87/366 – The Shadow Realm (Cont.)

Continued from 86/366 – The Shadow Realm (Cont.)

Saoirse watched Peyton breathing heavily as he stumbled toward her. Sweat beaded on his forehead, and each step seemed more difficult for him than the last. He lifted the sword just as another shadow jumped from a wall and tackled him.

“Wait!” Saoirse yelled, extending a hand. She felt her gifted power surge, and the shadow erupted into a fine mist, leaving Peyton untouched. “I’m sorry, Peyton.”

“W-What are you doing here? How did you do that?” Peyton asked, the tip of his sword landing on the floor. He limped toward her but stopped when her servant floated between them. “Y-you’re working with them?”

“I don’t know, Peyton. It’s all happening so quickly. Myrkul chose me. He gave me a shadow to keep me safe,” Saoirse replied. “He gave me power so that I’m not at the mercy of everyone around me anymore.”

“You can’t accept his power!” Peyton said, pointing out the window. “Look at all the death he’s causing. He’s evil!”

“Death is inevitable,” Saoirse whispered.

“What was that?”

“Death is inevitable,” Saoirse repeated, loud enough for him to hear. “Death is not evil or good. It is something that no one can escape.”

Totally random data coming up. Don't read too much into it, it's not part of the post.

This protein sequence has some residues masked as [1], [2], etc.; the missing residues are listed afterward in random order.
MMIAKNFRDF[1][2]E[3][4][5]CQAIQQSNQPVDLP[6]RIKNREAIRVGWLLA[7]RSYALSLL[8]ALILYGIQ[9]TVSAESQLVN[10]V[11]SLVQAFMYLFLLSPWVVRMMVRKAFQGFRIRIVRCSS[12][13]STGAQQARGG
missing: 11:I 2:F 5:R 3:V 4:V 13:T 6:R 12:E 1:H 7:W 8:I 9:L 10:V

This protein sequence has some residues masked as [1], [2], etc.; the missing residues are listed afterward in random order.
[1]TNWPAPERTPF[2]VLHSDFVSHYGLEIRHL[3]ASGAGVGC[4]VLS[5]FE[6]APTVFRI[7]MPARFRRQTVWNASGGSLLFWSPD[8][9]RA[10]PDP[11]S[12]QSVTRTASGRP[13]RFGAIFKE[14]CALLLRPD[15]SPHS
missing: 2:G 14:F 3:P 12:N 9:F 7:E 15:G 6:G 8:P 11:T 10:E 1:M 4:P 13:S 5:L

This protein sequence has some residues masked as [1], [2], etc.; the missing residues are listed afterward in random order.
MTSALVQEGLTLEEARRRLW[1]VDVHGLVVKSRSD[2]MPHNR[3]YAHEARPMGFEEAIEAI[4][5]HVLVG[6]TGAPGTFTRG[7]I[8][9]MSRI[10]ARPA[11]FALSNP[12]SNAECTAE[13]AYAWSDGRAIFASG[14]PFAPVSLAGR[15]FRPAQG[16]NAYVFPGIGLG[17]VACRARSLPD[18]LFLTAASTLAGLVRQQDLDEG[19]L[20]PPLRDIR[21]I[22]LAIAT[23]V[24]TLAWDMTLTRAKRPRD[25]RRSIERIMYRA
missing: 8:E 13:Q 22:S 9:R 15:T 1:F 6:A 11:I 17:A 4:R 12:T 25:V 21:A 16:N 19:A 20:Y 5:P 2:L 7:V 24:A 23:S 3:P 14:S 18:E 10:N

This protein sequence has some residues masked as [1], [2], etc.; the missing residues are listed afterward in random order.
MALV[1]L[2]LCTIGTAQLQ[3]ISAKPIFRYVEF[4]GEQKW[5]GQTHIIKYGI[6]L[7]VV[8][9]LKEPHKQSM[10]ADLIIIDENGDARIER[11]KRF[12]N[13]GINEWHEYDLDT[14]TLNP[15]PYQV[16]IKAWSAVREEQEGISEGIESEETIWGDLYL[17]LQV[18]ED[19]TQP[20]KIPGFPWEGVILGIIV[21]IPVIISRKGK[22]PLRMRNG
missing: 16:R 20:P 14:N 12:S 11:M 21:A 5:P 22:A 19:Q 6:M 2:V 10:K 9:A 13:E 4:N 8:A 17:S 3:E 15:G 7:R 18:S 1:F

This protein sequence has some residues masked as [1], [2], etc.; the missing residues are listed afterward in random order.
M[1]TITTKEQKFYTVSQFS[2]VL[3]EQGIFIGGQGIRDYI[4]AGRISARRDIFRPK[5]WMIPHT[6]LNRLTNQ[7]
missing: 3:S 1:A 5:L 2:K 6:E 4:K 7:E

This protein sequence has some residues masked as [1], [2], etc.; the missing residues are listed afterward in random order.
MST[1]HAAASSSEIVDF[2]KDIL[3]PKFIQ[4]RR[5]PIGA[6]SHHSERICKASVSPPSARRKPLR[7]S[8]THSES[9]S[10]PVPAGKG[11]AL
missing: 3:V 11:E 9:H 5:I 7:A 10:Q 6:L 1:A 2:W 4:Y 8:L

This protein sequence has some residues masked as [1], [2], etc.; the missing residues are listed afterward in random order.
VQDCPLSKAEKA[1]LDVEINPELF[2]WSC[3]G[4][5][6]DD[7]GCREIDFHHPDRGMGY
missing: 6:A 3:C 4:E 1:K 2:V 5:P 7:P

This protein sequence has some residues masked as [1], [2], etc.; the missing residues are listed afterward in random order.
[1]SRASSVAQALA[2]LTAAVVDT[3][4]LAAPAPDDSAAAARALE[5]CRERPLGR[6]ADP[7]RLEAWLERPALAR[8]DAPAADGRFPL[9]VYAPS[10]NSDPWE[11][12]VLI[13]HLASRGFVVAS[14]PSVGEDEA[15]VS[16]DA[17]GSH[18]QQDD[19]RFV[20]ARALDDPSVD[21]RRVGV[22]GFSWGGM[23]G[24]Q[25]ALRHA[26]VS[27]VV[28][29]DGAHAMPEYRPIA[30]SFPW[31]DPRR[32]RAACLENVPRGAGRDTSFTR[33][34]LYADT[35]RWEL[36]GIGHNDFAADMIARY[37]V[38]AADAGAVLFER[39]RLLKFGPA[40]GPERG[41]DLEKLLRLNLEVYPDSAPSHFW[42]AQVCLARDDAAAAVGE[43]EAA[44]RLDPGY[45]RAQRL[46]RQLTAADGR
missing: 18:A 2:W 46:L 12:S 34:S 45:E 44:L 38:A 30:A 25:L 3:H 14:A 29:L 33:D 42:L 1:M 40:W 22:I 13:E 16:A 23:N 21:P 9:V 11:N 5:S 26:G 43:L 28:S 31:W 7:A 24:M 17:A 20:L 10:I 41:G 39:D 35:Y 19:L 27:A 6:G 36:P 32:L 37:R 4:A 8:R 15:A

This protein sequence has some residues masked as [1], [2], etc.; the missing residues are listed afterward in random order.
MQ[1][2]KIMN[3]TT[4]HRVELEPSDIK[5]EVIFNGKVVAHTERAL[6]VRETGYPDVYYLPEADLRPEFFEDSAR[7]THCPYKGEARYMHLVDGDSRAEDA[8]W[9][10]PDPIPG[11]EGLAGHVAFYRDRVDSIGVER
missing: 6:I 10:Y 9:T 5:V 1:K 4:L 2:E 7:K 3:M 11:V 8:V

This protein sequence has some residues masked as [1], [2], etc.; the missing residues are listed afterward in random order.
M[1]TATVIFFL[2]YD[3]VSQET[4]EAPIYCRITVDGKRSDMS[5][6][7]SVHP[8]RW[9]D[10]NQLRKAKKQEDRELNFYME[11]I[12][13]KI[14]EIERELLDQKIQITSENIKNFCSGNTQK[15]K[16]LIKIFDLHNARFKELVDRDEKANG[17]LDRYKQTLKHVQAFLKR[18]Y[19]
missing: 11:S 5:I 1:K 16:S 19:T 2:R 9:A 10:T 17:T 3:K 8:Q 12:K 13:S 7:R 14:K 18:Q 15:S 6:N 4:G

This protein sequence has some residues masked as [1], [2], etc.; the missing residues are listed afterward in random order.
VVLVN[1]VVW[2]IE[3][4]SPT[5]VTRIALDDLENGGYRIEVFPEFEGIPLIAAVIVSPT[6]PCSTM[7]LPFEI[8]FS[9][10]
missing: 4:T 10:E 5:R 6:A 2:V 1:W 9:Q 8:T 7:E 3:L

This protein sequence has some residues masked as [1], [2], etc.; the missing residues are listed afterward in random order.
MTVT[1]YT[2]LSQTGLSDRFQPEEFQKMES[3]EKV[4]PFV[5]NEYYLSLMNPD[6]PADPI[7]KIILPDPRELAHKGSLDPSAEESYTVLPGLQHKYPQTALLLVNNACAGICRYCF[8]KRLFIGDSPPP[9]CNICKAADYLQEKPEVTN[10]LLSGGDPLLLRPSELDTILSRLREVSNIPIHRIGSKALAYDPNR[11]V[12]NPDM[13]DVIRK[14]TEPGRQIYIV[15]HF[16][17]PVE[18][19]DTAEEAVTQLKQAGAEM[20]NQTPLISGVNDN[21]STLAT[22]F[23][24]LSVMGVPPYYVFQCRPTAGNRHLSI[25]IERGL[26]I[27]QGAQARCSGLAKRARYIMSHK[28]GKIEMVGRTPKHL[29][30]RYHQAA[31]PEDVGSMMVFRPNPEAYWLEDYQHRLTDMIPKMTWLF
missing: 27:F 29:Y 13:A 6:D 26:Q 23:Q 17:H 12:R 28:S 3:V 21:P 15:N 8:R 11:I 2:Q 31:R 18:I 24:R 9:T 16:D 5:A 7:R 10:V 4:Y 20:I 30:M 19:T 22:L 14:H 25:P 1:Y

“Look at this town, Saoirse,” Peyton said, taking another step toward her, his grip tightening on the hilt of his weapon. “Tell me this is death. Tell me this is isn’t evil. Can you hear their screams?”

“I don’t care about these people,” Saoirse shot back.

“What do you care about?” Peyton asked, turning toward the window, “You are right about one thing. Death is something that comes for everyone eventually, but this is mass murder. This is taking people before their time. It’s not as neutral as you think.”

“The scales are being rebalanced,” she replied, “you wouldn’t understand.”

“I understand that you need to be stopped,” Peyton said as he swung the sword around.

Saoirse’s servant jumped between them, pushing her out of the way as the blade sang through the shadow creature and bit into the wood. Saoirse watched as the shadow rushed up the sword and wrapped itself around the barkeep. She looked away from the fight out the window where the distant screams of the people of Malton were echoing.